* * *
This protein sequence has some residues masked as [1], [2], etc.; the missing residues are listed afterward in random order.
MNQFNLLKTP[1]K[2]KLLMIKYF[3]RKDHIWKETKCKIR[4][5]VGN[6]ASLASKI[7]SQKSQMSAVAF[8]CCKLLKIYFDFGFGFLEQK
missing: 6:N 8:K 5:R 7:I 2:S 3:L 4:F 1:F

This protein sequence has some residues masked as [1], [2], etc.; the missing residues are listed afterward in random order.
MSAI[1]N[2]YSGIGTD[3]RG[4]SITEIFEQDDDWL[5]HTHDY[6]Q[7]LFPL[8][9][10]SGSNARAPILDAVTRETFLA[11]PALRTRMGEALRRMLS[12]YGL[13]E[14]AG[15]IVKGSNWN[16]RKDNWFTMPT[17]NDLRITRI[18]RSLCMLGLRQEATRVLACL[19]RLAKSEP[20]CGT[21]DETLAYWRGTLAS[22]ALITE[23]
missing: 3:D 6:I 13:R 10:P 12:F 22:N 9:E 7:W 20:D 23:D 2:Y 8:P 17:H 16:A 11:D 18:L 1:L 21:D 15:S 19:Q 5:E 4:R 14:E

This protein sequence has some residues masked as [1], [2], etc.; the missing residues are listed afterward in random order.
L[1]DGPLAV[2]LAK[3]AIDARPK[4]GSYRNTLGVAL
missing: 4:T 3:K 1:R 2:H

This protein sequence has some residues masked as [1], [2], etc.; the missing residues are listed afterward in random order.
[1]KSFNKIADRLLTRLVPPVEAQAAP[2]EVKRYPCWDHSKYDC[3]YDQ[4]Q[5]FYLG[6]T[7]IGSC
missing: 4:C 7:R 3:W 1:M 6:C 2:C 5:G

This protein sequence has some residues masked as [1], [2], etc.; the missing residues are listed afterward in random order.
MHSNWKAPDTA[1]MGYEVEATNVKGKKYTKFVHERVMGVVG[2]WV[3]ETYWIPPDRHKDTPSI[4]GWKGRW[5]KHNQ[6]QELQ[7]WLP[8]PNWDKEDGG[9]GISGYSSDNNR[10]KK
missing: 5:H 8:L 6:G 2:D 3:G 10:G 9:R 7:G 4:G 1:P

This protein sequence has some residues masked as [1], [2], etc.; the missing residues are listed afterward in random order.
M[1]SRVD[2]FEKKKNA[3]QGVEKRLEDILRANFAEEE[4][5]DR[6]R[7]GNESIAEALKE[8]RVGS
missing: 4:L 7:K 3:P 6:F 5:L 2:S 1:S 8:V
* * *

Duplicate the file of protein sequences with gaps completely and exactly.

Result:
This protein sequence has some residues masked as [1], [2], etc.; the missing residues are listed afterward in random order.
MNQFNLLKTP[1]K[2]KLLMIKYF[3]RKDHIWKETKCKIR[4][5]VGN[6]ASLASKI[7]SQKSQMSAVAF[8]CCKLLKIYFDFGFGFLEQK
missing: 6:N 8:K 5:R 7:I 2:S 3:L 4:F 1:F

This protein sequence has some residues masked as [1], [2], etc.; the missing residues are listed afterward in random order.
MSAI[1]N[2]YSGIGTD[3]RG[4]SITEIFEQDDDWL[5]HTHDY[6]Q[7]LFPL[8][9][10]SGSNARAPILDAVTRETFLA[11]PALRTRMGEALRRMLS[12]YGL[13]E[14]AG[15]IVKGSNWN[16]RKDNWFTMPT[17]NDLRITRI[18]RSLCMLGLRQEATRVLACL[19]RLAKSEP[20]CGT[21]DETLAYWRGTLAS[22]ALITE[23]
missing: 3:D 6:I 13:R 10:P 12:F 22:N 9:E 7:W 20:D 23:D 2:Y 8:P 17:H 16:A 11:D 18:L 1:L 21:D 15:S 19:Q 5:E 4:R 14:E

This protein sequence has some residues masked as [1], [2], etc.; the missing residues are listed afterward in random order.
L[1]DGPLAV[2]LAK[3]AIDARPK[4]GSYRNTLGVAL
missing: 4:T 3:K 1:R 2:H

This protein sequence has some residues masked as [1], [2], etc.; the missing residues are listed afterward in random order.
[1]KSFNKIADRLLTRLVPPVEAQAAP[2]EVKRYPCWDHSKYDC[3]YDQ[4]Q[5]FYLG[6]T[7]IGSC
missing: 4:C 7:R 3:W 1:M 6:C 2:C 5:G

This protein sequence has some residues masked as [1], [2], etc.; the missing residues are listed afterward in random order.
MHSNWKAPDTA[1]MGYEVEATNVKGKKYTKFVHERVMGVVG[2]WV[3]ETYWIPPDRHKDTPSI[4]GWKGRW[5]KHNQ[6]QELQ[7]WLP[8]PNWDKEDGG[9]GISGYSSDNNR[10]KK
missing: 5:H 8:L 6:G 2:D 3:G 10:G 9:R 7:G 4:G 1:P

This protein sequence has some residues masked as [1], [2], etc.; the missing residues are listed afterward in random order.
M[1]SRVD[2]FEKKKNA[3]QGVEKRLEDILRANFAEEE[4][5]DR[6]R[7]GNESIAEALKE[8]RVGS
missing: 4:L 7:K 3:P 6:F 5:L 2:S 1:S 8:V